I remember standing in my friend's classroom as if it were yesterday. It plays back in my mind like a movie. She was fawning over me and my life, talking about how lucky I was. My heart sank a little. Probably pregnancy hormones (I was well-along with my first), but nevertheless I felt sad.
"Eh," I told her, "It's kinda sad, actually."
"What? How so?" she asked me.
"Well I have pretty much achieved everything I ever hoped for."
"How is that a bad thing?" she asked me, confused.
"I graduated high school, made it through college, got married, got my teaching certificate, found a great job, bought my own house, and have a baby on the way. All that's really left to do now is wait...to die, I guess..." I said. It sounded absurd to her, but it's truly how I felt.
In my senior book I had mapped out my life. In five years I wanted to be married and have at least one child. By my calculations I was already two years behind on my 'life plan.' I wanted to be a stay at home mommy with five children by the time I was 28. That was never going to happen. I was more the bread-winner, and child care for five kids would've broke us. Not to mention my husband and I were merely roommates who tolerated each other. Not much chance of another baby in that respect.
My family was done. I never wanted to "be" anything higher than a teacher, so my career was set. What was left? I had been so busy planning my life, I hadn't been living it. I was setting all these goals and time lines, so all I saw was the achievement. At age 25 I felt like I had accomplished everything I had set out for, and therefore my life lacked any further purpose.
Throughout the next couple of years I found myself feeling lost. I had no plans for my future. I often longed for the past. I missed my teen years. I missed my best friend. I missed dating and falling for boys and being independent. Nothing made sense.
And thus began the 'dark years.' I guess it only spanned about a year, but it was the time of life for me that was my "rebellion." My marriage was failing (hell it was failing from day one, but at this point it was undeniable), my mom was sick and as far as I could tell she was dying, and my baby was growing up. My job was unraveling (read The Beast posts) and life was essentially a mess. I took up with a friend who was the Louise to my Thelma. She understood where I was and where I had been, and we made the most of a bad situation (read: drank a lot of Malibu).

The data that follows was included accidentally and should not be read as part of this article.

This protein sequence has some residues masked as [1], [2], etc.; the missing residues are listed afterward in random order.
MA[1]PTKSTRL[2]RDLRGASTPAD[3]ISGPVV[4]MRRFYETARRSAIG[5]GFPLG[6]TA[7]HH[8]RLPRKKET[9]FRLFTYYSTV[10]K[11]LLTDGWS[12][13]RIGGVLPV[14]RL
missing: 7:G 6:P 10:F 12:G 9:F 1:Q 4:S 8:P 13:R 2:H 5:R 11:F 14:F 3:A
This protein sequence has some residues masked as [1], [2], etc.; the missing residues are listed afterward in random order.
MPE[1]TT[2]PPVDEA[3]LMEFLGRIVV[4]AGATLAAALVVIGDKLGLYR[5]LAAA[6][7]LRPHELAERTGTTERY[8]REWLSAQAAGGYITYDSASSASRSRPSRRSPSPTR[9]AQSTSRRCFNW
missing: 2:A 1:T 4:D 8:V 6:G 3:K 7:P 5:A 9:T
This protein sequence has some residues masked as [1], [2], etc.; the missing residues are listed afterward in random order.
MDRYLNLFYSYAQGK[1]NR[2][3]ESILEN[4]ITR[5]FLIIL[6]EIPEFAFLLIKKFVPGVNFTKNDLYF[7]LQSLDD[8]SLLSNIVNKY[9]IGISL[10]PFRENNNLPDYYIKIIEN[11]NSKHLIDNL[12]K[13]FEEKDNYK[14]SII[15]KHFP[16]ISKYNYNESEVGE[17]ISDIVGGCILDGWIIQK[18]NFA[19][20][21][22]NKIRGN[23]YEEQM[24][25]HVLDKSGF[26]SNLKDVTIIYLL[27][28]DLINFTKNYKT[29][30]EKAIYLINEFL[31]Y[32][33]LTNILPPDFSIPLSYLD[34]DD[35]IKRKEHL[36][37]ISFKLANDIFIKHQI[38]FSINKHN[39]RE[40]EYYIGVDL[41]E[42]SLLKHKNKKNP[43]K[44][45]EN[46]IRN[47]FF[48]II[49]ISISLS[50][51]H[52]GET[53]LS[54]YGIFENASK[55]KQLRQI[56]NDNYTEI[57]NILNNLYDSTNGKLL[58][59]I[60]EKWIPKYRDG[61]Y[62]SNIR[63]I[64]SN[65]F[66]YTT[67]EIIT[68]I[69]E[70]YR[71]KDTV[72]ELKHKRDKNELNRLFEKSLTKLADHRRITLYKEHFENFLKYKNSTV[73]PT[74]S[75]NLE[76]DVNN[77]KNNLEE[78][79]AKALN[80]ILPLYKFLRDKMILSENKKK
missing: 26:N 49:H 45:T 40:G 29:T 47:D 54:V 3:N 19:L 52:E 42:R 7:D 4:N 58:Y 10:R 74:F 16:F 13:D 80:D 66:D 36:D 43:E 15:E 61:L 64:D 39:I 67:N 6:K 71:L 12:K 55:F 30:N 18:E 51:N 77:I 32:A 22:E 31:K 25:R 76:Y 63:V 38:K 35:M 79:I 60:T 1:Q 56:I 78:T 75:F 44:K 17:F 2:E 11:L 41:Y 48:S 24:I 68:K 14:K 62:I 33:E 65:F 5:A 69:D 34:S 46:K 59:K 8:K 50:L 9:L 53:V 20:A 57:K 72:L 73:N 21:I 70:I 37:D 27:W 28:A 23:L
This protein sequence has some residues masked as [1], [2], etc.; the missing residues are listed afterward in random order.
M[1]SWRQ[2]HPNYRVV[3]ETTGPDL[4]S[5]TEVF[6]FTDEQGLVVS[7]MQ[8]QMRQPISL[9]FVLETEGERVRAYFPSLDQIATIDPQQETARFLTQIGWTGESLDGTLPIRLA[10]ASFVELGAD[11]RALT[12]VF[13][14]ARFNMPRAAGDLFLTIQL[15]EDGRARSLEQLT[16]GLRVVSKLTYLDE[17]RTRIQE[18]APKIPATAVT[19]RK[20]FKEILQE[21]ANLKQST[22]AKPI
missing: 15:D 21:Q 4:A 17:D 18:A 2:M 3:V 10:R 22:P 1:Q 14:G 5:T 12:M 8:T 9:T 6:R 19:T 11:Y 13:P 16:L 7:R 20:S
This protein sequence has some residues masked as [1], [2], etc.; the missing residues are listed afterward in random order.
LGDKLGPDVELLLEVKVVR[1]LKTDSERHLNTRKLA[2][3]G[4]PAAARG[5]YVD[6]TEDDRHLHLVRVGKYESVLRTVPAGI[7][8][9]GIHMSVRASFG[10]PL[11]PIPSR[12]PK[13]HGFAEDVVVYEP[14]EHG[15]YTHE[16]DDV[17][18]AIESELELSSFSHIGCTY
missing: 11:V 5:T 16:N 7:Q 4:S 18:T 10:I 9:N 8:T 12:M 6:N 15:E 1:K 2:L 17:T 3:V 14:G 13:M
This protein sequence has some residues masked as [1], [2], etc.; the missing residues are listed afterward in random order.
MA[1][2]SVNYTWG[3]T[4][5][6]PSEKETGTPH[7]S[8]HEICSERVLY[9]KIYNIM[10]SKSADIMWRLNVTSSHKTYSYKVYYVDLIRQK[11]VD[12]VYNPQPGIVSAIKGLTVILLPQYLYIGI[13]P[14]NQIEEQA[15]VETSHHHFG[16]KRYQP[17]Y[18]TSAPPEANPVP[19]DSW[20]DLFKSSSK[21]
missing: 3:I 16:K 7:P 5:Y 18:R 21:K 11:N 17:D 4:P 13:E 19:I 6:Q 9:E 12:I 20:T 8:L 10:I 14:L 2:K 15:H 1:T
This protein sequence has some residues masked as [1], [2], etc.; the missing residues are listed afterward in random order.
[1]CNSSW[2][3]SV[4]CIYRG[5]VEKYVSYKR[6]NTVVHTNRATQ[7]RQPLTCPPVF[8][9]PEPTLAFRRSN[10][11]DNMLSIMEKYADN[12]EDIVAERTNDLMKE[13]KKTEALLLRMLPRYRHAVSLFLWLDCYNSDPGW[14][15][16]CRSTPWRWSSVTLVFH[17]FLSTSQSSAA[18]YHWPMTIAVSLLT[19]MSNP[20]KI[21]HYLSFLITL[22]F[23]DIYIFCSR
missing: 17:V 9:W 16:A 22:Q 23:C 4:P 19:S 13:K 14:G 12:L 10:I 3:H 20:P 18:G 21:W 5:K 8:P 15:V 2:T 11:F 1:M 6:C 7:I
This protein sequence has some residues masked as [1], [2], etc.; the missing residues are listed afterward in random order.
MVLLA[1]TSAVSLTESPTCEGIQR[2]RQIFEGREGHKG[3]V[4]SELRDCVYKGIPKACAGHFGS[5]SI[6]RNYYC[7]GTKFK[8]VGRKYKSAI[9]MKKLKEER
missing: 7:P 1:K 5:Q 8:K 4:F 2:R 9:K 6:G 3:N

By the time I came out of the dark period I was going through a divorce and fed up with my job no matter what school I was at. I had found my mister (aka Soul Mate) at that point, and between him and my Louise, I had learned something tremendous.
How to live for today.
I let go of time limits and life constraints and the "how it 'should' be" and learned to enjoy each day. I learned to take life as it comess. I learned to have expectations but not limits. I decided that I didn't have to have a complete family by the time I was 28. Ten years isn't too much between two people who get each other and are in love. Thirty isn't too old to make babies. Teaching isn't the ONLY thing I can do well. Step parents CAN be great and make a family complete. Life DOES go on.
And now? I have two children, and am entertaining the idea of more.
I'm a stay at home mommy with a college education and a husband who still makes my heart flutter.
I look back at that senior book and see that I got where I wanted to go, I just took the long way there.
And THAT is ok.
Because life isn't ever what you expect it to be. But if you get it figured out, it might just turn out to be even better than you imagined.
Now I am not waiting to die. I have too much living to do :)